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20.02.2006 General News

Drivers Cash In On Fuel Price Increase

By Ghanaian Times

COMMERCIAL drivers are charging unapproved fares following the increases in the prices of petroleum products announced on Friday by the National Petroleum Authority (NPA).

Most drivers now charge more than 10 per cent of the increase on petrol. A gallon of petrol which was ¢31,800 is now ¢34,800 representing 9.59 per cent increase.

However, a trip from Kwame Nkrumah Circle to Banana Inn for which ¢1,800 was charged is now ¢2,500, an increase of over 10 per cent.

Circle to Dansoman which was ¢2,500, is now ¢3,000.

Sakumono to Circle, and Accra which was ¢3,500 is now ¢4,000.

Drivers plying the La to Circle are charging ¢2,300 up from ¢2,000.

Some of the commercial drivers the Times spoke to complained that they were always left out in the process of fixing fuel prices.

Kwaku Tettey, a driver said, "The fares must come alongside the price increase. This is the only way to avoid this confusion of unapproved fares."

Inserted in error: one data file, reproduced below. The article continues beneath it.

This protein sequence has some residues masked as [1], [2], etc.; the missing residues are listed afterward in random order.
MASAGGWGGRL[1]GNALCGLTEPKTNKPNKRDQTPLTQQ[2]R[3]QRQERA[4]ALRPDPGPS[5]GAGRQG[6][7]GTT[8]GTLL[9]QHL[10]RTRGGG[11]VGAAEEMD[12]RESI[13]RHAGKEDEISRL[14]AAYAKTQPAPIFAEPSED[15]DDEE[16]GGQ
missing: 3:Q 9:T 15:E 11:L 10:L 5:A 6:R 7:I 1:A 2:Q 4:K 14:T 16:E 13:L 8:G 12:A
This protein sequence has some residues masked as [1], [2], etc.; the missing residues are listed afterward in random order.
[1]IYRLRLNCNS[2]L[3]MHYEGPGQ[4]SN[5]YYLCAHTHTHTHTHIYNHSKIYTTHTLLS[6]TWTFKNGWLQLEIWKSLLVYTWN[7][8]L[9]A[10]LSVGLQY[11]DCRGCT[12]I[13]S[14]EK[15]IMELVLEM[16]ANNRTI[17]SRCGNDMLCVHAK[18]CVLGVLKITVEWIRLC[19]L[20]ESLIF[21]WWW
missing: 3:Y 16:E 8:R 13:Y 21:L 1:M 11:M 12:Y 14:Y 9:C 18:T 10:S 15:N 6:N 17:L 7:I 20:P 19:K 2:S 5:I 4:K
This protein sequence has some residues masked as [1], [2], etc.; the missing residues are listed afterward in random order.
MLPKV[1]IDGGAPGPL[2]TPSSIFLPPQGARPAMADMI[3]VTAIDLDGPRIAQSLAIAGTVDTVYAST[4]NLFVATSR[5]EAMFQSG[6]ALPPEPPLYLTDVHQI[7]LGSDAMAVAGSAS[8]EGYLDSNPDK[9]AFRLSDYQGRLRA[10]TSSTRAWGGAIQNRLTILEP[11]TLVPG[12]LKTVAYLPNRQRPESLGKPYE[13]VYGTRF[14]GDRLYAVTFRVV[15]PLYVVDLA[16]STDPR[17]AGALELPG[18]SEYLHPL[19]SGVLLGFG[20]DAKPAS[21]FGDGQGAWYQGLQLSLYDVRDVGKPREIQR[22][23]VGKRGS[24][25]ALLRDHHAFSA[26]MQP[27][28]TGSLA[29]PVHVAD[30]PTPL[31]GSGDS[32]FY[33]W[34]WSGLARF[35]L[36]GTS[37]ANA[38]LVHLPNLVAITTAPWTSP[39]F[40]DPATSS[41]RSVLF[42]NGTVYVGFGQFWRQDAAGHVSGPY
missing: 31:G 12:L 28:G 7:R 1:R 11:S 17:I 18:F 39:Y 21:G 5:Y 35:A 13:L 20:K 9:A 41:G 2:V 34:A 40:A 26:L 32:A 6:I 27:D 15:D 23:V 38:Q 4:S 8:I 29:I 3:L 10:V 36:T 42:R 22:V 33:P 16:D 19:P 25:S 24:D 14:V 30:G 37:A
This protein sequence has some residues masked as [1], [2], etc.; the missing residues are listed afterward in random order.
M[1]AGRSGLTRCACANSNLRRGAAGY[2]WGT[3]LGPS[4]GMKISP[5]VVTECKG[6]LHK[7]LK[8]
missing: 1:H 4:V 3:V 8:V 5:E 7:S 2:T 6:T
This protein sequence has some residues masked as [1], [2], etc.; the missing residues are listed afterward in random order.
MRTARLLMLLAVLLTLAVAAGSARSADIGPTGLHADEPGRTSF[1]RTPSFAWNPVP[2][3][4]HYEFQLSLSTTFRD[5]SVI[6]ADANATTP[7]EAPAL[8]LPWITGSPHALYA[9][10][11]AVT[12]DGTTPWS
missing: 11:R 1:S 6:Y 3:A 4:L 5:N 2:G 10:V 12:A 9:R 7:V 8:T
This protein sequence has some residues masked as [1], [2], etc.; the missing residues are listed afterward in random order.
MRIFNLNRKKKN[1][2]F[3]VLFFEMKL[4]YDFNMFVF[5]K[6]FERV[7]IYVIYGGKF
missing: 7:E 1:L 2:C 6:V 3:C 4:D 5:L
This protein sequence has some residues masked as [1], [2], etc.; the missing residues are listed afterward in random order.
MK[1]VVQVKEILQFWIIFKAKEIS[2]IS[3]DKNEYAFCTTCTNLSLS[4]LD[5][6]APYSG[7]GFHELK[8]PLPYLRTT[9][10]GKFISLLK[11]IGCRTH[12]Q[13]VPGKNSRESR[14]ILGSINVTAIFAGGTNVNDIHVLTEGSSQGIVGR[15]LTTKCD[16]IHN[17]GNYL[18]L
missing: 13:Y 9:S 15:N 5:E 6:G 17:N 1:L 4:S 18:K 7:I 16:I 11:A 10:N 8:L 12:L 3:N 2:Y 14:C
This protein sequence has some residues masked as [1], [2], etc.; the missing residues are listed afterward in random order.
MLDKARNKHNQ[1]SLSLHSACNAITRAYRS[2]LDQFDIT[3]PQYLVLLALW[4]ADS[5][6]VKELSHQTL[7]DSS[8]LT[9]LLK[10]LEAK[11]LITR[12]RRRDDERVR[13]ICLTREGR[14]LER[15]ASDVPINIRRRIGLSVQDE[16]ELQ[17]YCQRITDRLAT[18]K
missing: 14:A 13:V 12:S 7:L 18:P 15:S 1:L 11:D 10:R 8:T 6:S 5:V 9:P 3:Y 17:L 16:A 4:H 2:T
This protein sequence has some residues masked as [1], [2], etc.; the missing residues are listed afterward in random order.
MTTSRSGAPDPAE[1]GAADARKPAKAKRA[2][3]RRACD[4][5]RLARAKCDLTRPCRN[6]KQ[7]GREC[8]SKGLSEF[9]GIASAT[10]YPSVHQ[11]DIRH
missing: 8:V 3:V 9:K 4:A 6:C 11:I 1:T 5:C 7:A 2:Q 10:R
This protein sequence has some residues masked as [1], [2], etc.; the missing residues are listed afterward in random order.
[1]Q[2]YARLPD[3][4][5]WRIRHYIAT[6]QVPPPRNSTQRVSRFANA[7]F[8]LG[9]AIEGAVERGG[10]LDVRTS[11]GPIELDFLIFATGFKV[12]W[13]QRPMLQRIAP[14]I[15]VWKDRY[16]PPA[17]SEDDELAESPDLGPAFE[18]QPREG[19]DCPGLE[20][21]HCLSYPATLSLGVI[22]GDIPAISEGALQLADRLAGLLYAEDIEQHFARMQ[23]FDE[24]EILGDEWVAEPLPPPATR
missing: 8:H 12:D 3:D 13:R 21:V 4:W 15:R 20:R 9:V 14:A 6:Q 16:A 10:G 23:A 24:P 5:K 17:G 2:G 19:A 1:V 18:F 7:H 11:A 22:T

Since Friday night passengers have been quarrelling with drivers over new fares arbitrarily introduced.

Mr Jonas Ofori, a passenger to Kumasi, told the Times that, the NPA and the Ghana Private Road Transport Union (GPRTU) should collaborate to ensure that users of commercial transport do not have problems with fares.

"In this era of computerization, I find it difficult to understand why these two authorities cannot ensure that petroleum price increases come along with approved lorry fares."

The General Secretary of the GPRTU, Samuel Okudzeto, in an interview with Joy FM, an Accra Radio Station, expressed regret at the lack of co-ordination between the NPA and the GPRTU.

He said the price increases which were announced on Friday were to take effect at 6 p.m. that day, leaving the GPRTU in a fix about determining new fares.

"Drivers on the other hand will have to buy fuel at these new prices. They then go ahead to charge their own fares, hence the confusion that normally accompany such price increases," he explained.

Gilbert Amega, a passenger suggested that there should be corresponding salary adjustments to the price increases.

"Increases of this nature throw the budget of the ordinary workers out of gear and reduce their purchasing power," he stressed.

Meanwhile, the Ghana Road Transport Council is expected to meet today to work on new fares.